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An interview with a Queen Margaret

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Then, there was in Part 1 when Gregory asked for a line ...
Oh, yes.
... and the line was “She is…”
“She’s beautiful. She IS beautiful!”

Did he do that every night?

No. He truly went off at that moment, but if you were going to keep a prithee for the amount of time that we have the prompter, that would be the one to do. Like sometimes there are just those moments that are golden that happen either by accident or on purpose. That one was great, I remember that night very specifically, too, because it was great. “Prithee: She is beautiful. She IS beautiful!” [Laughs] It was great. Yep, that would be a keeper if you wanted to.

I feel like we have banded together over these plays in a way that’s really interesting. There are a couple of us who have been in all three parts but not very many, and not very many of us getting to stay on one side of the rose the whole time. Johnston was very upset that he had to switch to the white rose at the end of this one.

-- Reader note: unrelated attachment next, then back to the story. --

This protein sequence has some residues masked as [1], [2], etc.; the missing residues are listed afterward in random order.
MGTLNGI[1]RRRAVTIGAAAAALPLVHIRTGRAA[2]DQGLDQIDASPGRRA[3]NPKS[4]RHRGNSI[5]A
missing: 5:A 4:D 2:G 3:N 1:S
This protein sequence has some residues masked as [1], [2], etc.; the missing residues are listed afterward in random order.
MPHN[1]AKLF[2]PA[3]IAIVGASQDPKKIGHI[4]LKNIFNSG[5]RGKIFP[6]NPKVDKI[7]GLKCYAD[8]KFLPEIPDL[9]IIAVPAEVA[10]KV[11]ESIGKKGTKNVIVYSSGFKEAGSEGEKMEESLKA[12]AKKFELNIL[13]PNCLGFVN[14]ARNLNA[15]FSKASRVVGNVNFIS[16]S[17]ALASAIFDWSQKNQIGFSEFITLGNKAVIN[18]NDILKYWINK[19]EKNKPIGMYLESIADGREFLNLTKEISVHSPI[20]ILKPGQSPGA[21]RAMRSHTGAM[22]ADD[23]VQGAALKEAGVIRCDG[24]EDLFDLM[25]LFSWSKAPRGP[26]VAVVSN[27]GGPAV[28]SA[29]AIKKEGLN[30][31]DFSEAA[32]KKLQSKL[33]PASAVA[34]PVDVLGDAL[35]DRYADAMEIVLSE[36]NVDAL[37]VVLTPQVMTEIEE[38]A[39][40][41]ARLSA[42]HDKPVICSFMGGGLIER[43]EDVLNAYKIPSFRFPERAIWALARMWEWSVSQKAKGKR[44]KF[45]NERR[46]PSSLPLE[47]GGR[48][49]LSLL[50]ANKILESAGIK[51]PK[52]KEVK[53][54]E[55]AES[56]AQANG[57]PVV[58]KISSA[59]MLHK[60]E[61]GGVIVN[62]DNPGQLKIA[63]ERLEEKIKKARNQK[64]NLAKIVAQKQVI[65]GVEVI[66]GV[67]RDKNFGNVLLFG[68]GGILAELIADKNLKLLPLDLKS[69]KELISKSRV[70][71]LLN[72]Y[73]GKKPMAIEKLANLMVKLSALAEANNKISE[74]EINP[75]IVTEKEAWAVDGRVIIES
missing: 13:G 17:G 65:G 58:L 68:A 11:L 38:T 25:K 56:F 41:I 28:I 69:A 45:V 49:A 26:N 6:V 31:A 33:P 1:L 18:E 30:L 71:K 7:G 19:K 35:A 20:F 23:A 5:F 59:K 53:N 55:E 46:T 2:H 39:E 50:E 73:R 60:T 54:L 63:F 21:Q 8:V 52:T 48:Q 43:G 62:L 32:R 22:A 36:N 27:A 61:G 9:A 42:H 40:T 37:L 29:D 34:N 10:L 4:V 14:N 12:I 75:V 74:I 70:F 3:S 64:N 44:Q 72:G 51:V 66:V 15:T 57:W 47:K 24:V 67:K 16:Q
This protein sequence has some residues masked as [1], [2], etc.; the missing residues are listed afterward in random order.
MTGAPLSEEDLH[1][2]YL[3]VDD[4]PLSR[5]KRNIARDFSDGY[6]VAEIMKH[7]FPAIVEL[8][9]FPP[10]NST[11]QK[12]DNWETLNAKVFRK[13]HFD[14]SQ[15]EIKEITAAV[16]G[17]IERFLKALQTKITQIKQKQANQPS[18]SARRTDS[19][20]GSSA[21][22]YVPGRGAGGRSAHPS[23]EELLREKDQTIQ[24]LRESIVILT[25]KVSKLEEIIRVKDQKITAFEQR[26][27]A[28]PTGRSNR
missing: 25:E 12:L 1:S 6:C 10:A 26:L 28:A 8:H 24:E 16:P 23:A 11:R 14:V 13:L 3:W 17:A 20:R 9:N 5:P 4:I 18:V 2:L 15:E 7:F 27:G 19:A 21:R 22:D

I think we’re all invested. We’re certainly invested in these plays, and we’ve set up our own themes. We’ve done the Star Wars things [before each play, the actors operate a giant scroll on which is written the background to the story in a kingdom far away and long ago while other actors play the “Imperial March (Darth Vader’s Theme)” from the original Star Wars movie]. That was all us, and we decided to continue to do that. We’ve really come together as a group of actors directing themselves but thinking of the whole of the play, and I think every one in these plays really loves the plays. And I think that shows. It showed in the amount of time we were willing to spend on extra things like making that big banner that scrolls up, and the boys on horns learning how to play the “Imperial Death March.” These are things that take time. And we also had a frickin’ play to put up and we’re giving ourselves all this extra work and making heads and making those banners. But that’s because we’re all so invested in these plays, and we so believe in them, and it’s really exciting to see that. It’s harder for us to rally around a play like Look about You or A Trick to Catch the Old One, which are fun plays. But the sense of group is different with the Henry plays, and I think it’s because we’ve done two parts already, and I think it’s because we realize that they are great plays. And people don’t actually get to see them ever, so we want to do them justice.